later when quad sound was developed.) The Westrex 45-45 stereo system became
the world standard for 33 and 45 rpm records, and in less than 2 years time,
nearly all titles were being simultaneously released in both stereo and mono.
As stereo sound gradually replaced
mono, the large horn and infinite-baffle speakers of the early 1950’s fell out
of favor. It’s one thing to have a handsome big speaker in the corner of the
room ... after all, it’s kind of a conversation piece, like a piano ... but two behemoths (with additional demands
for stereo symmetry in room placement) are quite another story!
The advent of stereo moved the
“bookshelf” speakers (so-named because they were always shown in the
advertisements of the day as fitting in a bookshelf of a built-in library) from
a New York studio apartment curiosity to the hi-fi mainstream. Acoustic
Research was the pioneer with the “acoustic-suspension” principle used in the
AR-1 in 1954, and as the decade moved on, the AR-3, AR-2, and AR-4. Kloss, one
of the co-founders of AR, went on to form KLH, which made speakers very much in
the pattern of the original AR family.
It wasn’t just small size that made the
bookshelf speaker a success. The AR and KLH speakers had much flatter frequency
response than the big competitors, and the smaller cabinets were far more rigid
than the large and thin plywood cabinets of the old-timers. Although the big
speakers had lots of dynamics and impact, the AR’s and KLH’s had much less
coloration, and introduced the concept of accuracy to the public at large. In
North America and Britain, the low-efficiency compact speakers became the
dominant metaphor for true high-fidelity, and the big horns were seen as
archaic and regressive. In other parts of Europe and Japan, though, the big horn
speakers never lost their following, since audiophiles in those markets put
more value on dynamic range and low distortion than flat response and
“accuracy” in the Anglo-American sense.
At the same time as AR and KLH were
making a big splash in North America, D.E.L. Shorter of the BBC was laying the
foundation of modern speaker design by uncovering and measuring the elusive
“delayed resonance” that didn’t show on up on conventional swept frequency
measurements ... eventually leading to the FFT and MLS techniques used today.
Although it took many decades, the delayed resonance measurement technique
finally made it possible to build conventional dynamic speakers that rival the
single most advanced speaker of the 1950’s ... the Quad electrostat.
Click here for larger image.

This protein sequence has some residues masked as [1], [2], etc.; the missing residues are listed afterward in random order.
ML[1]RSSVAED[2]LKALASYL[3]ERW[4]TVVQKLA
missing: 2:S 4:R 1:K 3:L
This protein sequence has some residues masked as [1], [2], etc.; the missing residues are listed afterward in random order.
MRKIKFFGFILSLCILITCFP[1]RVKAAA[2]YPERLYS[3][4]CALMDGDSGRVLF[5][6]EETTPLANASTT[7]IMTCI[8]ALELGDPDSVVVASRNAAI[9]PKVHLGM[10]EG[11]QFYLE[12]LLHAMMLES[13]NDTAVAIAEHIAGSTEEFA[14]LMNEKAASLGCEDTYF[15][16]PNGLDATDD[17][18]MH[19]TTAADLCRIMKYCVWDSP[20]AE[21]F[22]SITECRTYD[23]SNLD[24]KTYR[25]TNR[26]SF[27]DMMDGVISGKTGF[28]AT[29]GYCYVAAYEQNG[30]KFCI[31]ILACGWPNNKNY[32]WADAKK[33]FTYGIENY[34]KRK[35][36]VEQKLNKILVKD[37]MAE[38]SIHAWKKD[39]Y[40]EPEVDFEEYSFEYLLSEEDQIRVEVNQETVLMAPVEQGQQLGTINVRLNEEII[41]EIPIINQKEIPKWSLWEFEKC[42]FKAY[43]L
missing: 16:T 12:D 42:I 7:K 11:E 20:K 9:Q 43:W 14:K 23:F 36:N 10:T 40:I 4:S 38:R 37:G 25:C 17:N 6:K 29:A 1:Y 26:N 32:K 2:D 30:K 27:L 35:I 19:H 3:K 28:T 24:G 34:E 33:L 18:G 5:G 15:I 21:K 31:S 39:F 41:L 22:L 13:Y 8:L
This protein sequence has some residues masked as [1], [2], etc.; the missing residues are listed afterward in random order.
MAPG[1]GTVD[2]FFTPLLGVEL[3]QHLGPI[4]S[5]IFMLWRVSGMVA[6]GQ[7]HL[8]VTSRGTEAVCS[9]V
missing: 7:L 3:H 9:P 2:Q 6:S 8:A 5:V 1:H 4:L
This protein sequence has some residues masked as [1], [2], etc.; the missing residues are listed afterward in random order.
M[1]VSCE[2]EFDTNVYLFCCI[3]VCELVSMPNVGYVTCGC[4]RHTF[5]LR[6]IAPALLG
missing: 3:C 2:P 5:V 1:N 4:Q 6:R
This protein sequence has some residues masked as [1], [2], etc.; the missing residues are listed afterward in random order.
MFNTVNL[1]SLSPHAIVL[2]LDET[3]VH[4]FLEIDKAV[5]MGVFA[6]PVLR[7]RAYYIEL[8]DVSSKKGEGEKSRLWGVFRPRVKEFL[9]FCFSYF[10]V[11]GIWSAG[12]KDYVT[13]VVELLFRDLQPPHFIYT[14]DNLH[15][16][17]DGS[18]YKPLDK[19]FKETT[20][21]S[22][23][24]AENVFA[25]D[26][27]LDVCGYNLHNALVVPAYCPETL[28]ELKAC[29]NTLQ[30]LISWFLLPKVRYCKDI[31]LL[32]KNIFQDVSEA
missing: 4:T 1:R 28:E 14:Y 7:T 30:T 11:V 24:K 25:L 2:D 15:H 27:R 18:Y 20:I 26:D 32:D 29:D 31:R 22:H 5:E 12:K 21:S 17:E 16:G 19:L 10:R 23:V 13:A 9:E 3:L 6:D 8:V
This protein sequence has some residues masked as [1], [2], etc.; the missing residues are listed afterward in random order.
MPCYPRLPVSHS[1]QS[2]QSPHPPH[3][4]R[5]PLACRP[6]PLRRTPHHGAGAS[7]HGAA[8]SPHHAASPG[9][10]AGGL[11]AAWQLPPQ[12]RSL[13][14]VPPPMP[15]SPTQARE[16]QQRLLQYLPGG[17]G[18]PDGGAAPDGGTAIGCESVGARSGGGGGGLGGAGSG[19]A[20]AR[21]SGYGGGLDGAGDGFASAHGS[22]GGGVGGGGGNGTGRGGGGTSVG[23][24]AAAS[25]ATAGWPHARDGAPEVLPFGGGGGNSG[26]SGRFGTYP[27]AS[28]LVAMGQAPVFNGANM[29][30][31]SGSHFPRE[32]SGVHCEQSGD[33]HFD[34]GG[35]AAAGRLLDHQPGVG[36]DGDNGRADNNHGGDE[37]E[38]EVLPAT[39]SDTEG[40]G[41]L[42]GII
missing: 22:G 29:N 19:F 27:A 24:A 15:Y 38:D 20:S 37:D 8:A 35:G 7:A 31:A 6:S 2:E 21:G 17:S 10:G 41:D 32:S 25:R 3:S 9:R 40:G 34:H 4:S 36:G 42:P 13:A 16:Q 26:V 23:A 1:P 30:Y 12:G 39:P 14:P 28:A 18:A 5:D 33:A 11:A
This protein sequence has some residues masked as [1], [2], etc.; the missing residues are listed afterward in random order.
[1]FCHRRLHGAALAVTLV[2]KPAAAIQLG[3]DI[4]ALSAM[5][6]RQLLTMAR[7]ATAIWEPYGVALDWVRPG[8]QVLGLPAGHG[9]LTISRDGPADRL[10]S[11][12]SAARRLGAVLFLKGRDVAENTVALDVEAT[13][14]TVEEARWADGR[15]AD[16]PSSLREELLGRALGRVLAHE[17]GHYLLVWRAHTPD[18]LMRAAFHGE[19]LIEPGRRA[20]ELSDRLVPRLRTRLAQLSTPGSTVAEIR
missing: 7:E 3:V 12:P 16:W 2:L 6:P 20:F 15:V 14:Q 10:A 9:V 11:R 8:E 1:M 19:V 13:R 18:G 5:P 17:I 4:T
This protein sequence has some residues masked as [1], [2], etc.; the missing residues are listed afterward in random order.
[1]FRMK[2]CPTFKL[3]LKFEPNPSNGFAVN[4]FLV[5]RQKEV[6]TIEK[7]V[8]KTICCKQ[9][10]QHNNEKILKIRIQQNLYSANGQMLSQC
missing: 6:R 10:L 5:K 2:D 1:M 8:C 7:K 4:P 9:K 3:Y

The Quad electrostat occupies a very
select circle of classic speakers that still sound “modern,” even advanced,
today. Even in strictly objective terms, the Quad has superb transient
response, with nearly perfect square waves, as well as vanishingly low
distortion. Very few modern speakers combine excellent transient response with
low distortion; most speakers, then as now, force the buyer to choose between
very low distortion (horns and studio monitors) and excellent impulse response
(linear-phase audiophile speakers).
As efficiencies of the “bookshelf”
speakers gradually dropped, amplifier power increased to compensate, with the
15 watts of the Williamson growing to the 35 watts of EL34 family of amplifiers and the 60 watts of the KT88/6550
family. The enduring classic of this era is the well-loved Dynaco Stereo 70,
with over 500,000 in production over 30 years. Although the circuit of this
amplifier is hardly sophisticated or even very linear, a thoughtfully-restored
Stereo 70 still sounds better than many high-end amplifiers made today!
In 1963, the FCC selected the Zenith
subcarrier system for stereo FM (which was probably not as good as the Crosby
system, but still a reasonably good choice), and now FM radio became
stereophonic as well. The only offshore competitor was the inferior Halstead
system, which was actually a mono signal steered left and right by a
low-frequency control signal. Fortunately, when the BBC was deciding on a
stereo FM system, they were wise enough to discard the home-grown system, and
adopt the foreign Zenith system. In time, the Zenith system became a world
standard, a rather rare example of international harmony in broadcasting
standards. Anyone who has followed the endless wrangling regarding color and
high-definition television knows how rare it is for US and European technical
committees to agree on anything!
A year later, stereo sound for
television was set aside by the FCC at the request of the three major TV
networks (so they could avoid additional costs during the time they were converting
(The absence of any TV standard
resulted in the German discrete FM-FM system in 1975, the American BTSC
subcarrier system in the early 80’s, and the British digital NICAM system in
the late 80’s. At present, the PAL/SECAM nations use a mix of FM-FM and NICAM,
and the NTSC nations use BTSC ... which is a direct descendent of the Zenith TV
proposal abandoned in 1964!)